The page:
Condom Use Self-Efficacy Among Younger Rural Adolescents: The Influence of Parent-Teen Communication, and Knowledge of and Attitudes Toward Condoms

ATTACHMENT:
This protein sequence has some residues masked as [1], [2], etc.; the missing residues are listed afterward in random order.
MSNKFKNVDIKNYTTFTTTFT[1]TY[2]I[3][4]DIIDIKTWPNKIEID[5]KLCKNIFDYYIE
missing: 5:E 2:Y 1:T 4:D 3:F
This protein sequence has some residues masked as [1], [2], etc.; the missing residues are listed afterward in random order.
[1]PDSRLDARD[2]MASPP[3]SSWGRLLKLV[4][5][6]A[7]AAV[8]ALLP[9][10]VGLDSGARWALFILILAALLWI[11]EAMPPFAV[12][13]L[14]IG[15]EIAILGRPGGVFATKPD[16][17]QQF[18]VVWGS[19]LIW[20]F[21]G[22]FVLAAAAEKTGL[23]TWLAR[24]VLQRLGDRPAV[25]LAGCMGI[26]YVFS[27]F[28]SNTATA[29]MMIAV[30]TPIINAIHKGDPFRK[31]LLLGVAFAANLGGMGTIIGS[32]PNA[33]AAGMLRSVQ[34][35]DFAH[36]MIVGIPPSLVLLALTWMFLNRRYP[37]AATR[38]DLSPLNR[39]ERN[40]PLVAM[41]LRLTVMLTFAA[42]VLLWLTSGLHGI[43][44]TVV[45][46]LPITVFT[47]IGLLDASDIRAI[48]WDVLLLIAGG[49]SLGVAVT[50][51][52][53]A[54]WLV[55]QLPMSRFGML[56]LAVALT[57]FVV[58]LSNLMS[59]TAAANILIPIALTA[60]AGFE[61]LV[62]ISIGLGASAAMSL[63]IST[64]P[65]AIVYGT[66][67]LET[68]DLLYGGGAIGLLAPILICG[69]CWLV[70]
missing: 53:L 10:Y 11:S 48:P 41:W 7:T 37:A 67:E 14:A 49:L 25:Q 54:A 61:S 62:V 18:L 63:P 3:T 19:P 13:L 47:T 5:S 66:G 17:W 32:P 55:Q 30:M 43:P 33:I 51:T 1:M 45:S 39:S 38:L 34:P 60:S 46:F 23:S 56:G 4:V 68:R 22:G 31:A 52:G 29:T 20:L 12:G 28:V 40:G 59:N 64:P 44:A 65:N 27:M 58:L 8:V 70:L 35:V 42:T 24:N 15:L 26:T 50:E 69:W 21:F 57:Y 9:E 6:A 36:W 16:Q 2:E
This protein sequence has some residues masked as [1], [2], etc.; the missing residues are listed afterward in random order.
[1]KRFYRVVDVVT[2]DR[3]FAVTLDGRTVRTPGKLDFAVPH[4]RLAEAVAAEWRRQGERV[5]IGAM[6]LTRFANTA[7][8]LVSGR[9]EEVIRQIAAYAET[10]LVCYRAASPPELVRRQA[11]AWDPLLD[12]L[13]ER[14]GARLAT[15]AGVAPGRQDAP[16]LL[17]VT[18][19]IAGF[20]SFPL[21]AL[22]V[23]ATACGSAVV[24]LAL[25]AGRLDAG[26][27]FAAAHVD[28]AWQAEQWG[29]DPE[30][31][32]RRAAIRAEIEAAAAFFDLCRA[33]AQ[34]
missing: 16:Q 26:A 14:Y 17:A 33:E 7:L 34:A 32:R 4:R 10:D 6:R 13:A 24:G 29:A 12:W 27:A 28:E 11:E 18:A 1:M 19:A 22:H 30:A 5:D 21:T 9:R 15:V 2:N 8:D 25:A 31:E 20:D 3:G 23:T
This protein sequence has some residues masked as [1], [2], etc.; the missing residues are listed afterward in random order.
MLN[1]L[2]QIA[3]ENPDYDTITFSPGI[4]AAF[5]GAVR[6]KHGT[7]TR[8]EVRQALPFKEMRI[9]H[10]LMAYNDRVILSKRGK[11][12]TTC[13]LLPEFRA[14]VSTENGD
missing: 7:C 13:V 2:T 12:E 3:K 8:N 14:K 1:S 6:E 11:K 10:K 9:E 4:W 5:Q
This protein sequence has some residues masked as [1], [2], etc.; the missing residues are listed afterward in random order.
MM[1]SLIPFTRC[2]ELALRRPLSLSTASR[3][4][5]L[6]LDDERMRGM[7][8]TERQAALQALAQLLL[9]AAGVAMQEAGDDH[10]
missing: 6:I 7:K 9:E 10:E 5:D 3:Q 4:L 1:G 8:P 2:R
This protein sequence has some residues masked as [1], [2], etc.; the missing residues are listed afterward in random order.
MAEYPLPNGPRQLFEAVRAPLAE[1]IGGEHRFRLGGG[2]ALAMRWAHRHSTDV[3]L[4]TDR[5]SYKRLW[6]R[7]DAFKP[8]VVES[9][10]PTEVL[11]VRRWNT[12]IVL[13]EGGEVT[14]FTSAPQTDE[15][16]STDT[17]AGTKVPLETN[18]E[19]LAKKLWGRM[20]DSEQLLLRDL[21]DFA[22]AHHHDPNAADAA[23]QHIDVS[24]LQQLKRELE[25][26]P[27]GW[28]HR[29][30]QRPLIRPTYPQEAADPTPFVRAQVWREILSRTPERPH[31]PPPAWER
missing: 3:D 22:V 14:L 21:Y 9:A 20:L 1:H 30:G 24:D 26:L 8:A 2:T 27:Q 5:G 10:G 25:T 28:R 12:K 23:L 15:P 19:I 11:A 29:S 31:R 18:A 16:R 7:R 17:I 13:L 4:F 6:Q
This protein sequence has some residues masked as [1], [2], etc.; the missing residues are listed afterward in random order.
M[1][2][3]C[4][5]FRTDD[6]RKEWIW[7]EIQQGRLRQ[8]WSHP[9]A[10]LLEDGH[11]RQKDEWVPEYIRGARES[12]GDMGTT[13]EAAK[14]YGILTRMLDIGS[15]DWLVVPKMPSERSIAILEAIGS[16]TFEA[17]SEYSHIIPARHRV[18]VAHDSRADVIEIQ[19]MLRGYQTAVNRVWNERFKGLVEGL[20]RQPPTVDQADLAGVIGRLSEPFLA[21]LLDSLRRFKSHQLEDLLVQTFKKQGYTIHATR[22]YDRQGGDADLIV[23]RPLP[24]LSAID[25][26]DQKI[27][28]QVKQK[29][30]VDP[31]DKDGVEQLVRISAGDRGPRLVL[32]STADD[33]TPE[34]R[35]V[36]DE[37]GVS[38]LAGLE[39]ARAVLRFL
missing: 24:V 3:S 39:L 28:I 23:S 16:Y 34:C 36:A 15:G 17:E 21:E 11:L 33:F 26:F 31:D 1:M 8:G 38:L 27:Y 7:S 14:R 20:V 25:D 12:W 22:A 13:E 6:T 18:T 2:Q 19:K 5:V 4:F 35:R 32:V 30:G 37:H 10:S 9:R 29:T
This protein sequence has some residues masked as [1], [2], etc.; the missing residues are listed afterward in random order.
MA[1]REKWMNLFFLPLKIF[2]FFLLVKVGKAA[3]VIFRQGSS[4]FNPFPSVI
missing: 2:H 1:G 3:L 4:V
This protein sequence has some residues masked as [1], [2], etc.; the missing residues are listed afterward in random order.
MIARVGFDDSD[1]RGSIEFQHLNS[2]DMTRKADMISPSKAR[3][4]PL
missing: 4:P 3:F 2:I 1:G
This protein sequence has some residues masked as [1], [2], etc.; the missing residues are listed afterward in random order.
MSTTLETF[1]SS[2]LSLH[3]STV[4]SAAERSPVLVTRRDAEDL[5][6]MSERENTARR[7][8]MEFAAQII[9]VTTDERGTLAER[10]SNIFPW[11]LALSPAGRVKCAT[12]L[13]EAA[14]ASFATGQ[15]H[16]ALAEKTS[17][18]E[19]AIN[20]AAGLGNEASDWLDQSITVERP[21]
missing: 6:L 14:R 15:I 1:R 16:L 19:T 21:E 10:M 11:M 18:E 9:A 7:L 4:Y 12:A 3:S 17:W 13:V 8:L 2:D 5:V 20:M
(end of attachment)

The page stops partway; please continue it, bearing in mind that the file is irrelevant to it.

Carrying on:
This study examines the role of condom use knowledge and attitudes, and parent-teen communication about sex and relationship quality on reports of condom use self-efficacy among rural, African American youth. Participants were 465 North Carolinian youth (10-14 years). Results indicated that greater condom use self-efficacy was predicted by greater knowledge of condom use (β = .206; p < .001), more favorable attitudes toward condom use (β = −.20; p < .0001) and parent-teen communication about sex (β = .13; p < .05), and actual parent-teen communication about sex and dating (β = .14; p < .05). There was low agreement between parents and youth on measures related to parent-teen communication about sex. Findings call for interventions targeting improvement of condom use knowledge among early adolescents, as well as parent-teen communication about sex. In addition, given the low parent-teen agreement regarding sexual communication, parent-teen sexual communication is an important point of intervention.